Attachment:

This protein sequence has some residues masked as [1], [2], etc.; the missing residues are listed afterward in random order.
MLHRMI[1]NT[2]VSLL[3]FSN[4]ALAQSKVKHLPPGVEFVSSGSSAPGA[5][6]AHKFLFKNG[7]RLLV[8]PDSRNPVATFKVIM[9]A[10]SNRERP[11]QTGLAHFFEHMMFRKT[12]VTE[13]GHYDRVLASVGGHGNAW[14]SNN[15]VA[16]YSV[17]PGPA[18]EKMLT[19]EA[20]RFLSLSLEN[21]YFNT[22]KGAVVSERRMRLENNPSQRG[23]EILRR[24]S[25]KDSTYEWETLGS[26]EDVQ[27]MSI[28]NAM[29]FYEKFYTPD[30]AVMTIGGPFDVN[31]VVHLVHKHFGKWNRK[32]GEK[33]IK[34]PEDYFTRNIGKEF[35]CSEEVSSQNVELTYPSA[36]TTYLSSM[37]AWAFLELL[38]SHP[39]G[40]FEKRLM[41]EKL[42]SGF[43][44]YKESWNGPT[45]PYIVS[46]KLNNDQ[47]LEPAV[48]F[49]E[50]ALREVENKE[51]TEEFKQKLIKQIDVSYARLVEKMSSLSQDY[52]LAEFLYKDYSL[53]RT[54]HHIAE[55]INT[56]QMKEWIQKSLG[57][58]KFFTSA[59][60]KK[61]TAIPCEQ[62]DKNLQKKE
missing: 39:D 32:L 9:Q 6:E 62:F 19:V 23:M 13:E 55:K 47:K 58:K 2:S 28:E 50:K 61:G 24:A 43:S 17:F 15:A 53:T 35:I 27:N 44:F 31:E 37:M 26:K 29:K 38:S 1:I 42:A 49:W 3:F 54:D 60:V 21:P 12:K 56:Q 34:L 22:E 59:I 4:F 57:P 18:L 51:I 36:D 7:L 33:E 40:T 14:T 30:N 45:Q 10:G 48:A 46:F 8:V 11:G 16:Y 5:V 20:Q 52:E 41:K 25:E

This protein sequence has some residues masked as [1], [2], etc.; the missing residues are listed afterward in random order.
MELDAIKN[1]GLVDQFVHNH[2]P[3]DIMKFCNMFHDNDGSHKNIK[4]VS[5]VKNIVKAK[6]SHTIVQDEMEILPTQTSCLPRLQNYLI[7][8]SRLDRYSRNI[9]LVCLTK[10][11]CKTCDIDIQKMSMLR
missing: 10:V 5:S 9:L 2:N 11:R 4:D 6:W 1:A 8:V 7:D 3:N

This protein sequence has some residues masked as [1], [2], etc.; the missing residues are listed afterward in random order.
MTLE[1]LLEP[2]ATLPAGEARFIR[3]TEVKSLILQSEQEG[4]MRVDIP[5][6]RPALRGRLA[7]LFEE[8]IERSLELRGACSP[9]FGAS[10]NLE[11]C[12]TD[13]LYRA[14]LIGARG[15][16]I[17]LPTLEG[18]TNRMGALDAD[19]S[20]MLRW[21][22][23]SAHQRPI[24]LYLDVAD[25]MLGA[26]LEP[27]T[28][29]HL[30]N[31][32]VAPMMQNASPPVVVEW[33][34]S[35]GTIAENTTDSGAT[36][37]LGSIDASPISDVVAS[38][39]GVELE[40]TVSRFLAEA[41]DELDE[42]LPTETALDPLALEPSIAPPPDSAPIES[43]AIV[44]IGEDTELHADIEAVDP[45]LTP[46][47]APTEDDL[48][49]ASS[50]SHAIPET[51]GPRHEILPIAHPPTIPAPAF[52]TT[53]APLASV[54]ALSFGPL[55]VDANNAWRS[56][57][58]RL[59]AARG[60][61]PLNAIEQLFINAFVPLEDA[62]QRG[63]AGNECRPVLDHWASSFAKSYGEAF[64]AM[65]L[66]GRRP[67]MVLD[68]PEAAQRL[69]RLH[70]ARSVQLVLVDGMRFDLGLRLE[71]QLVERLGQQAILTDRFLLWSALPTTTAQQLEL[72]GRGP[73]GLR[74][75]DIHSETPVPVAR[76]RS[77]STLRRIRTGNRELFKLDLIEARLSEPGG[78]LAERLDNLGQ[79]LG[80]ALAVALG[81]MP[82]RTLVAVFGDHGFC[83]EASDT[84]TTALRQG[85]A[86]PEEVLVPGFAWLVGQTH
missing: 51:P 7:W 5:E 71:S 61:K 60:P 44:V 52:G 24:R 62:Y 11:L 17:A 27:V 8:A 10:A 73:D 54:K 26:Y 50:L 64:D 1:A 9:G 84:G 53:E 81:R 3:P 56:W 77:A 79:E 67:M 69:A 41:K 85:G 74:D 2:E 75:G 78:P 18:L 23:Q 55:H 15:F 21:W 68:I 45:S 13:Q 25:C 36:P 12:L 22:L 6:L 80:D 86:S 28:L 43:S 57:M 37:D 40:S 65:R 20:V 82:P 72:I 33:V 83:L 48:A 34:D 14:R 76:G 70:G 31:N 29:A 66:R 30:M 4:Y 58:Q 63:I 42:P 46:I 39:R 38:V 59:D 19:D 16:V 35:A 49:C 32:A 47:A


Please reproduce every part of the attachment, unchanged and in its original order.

This protein sequence has some residues masked as [1], [2], etc.; the missing residues are listed afterward in random order.
MLHRMI[1]NT[2]VSLL[3]FSN[4]ALAQSKVKHLPPGVEFVSSGSSAPGA[5][6]AHKFLFKNG[7]RLLV[8]PDSRNPVATFKVIM[9]A[10]SNRERP[11]QTGLAHFFEHMMFRKT[12]VTE[13]GHYDRVLASVGGHGNAW[14]SNN[15]VA[16]YSV[17]PGPA[18]EKMLT[19]EA[20]RFLSLSLEN[21]YFNT[22]KGAVVSERRMRLENNPSQRG[23]EILRR[24]S[25]KDSTYEWETLGS[26]EDVQ[27]MSI[28]NAM[29]FYEKFYTPD[30]AVMTIGGPFDVN[31]VVHLVHKHFGKWNRK[32]GEK[33]IK[34]PEDYFTRNIGKEF[35]CSEEVSSQNVELTYPSA[36]TTYLSSM[37]AWAFLELL[38]SHP[39]G[40]FEKRLM[41]EKL[42]SGF[43][44]YKESWNGPT[45]PYIVS[46]KLNNDQ[47]LEPAV[48]F[49]E[50]ALREVENKE[51]TEEFKQKLIKQIDVSYARLVEKMSSLSQDY[52]LAEFLYKDYSL[53]RT[54]HHIAE[55]INT[56]QMKEWIQKSLG[57][58]KFFTSA[59][60]KK[61]TAIPCEQ[62]DKNLQKKE
missing: 39:D 32:L 9:Q 6:E 62:F 19:V 23:M 13:E 55:K 47:K 58:K 2:S 28:E 50:K 61:G 24:A 43:S 17:F 15:A 53:T 35:I 27:N 44:F 31:E 37:M 26:K 29:K 38:S 1:I 42:A 49:W 3:F 54:D 60:V 21:P 12:K 56:Q 34:L 22:E 59:I 4:F 57:P 18:L 51:I 36:D 7:L 33:E 40:T 14:T 30:N 45:Q 10:G 48:A 46:F 8:V 11:G 16:Y 5:V 20:Q 52:E 41:K 25:E

This protein sequence has some residues masked as [1], [2], etc.; the missing residues are listed afterward in random order.
MELDAIKN[1]GLVDQFVHNH[2]P[3]DIMKFCNMFHDNDGSHKNIK[4]VS[5]VKNIVKAK[6]SHTIVQDEMEILPTQTSCLPRLQNYLI[7][8]SRLDRYSRNI[9]LVCLTK[10][11]CKTCDIDIQKMSMLR
missing: 10:V 5:S 9:L 2:N 11:R 4:D 6:W 1:A 8:V 7:D 3:N

This protein sequence has some residues masked as [1], [2], etc.; the missing residues are listed afterward in random order.
MTLE[1]LLEP[2]ATLPAGEARFIR[3]TEVKSLILQSEQEG[4]MRVDIP[5][6]RPALRGRLA[7]LFEE[8]IERSLELRGACSP[9]FGAS[10]NLE[11]C[12]TD[13]LYRA[14]LIGARG[15][16]I[17]LPTLEG[18]TNRMGALDAD[19]S[20]MLRW[21][22][23]SAHQRPI[24]LYLDVAD[25]MLGA[26]LEP[27]T[28][29]HL[30]N[31][32]VAPMMQNASPPVVVEW[33][34]S[35]GTIAENTTDSGAT[36][37]LGSIDASPISDVVAS[38][39]GVELE[40]TVSRFLAEA[41]DELDE[42]LPTETALDPLALEPSIAPPPDSAPIES[43]AIV[44]IGEDTELHADIEAVDP[45]LTP[46][47]APTEDDL[48][49]ASS[50]SHAIPET[51]GPRHEILPIAHPPTIPAPAF[52]TT[53]APLASV[54]ALSFGPL[55]VDANNAWRS[56][57][58]RL[59]AARG[60][61]PLNAIEQLFINAFVPLEDA[62]QRG[63]AGNECRPVLDHWASSFAKSYGEAF[64]AM[65]L[66]GRRP[67]MVLD[68]PEAAQRL[69]RLH[70]ARSVQLVLVDGMRFDLGLRLE[71]QLVERLGQQAILTDRFLLWSALPTTTAQQLEL[72]GRGP[73]GLR[74][75]DIHSETPVPVAR[76]RS[77]STLRRIRTGNRELFKLDLIEARLSEPGG[78]LAERLDNLGQ[79]LG[80]ALAVALG[81]MP[82]RTLVAVFGDHGFC[83]EASDT[84]TTALRQG[85]A[86]PEEVLVPGFAWLVGQTH
missing: 51:P 7:W 5:E 71:S 61:K 60:P 44:V 52:G 24:R 62:Y 11:L 17:A 27:V 8:A 10:A 73:D 54:K 26:Y 50:L 64:D 1:A 9:G 84:G 53:E 81:R 3:P 56:W 77:A 79:E 67:M 69:A 41:K 85:G 74:D 2:E 75:G 78:P 18:L 23:Q 55:H 15:F 21:W 68:I 45:S 13:Q 25:C 36:P 12:L 22:L 6:L 80:D 86:S 28:L 43:S 57:M 37:D 40:S 65:R 20:V 82:P 72:I 33:V 83:L 48:A 34:D 14:R 76:G 70:G 31:N 29:A 66:R 30:M 4:Y 58:Q 63:I 42:P 46:I 39:R 38:V 59:D 19:D 16:V 35:A 49:C 32:A 47:A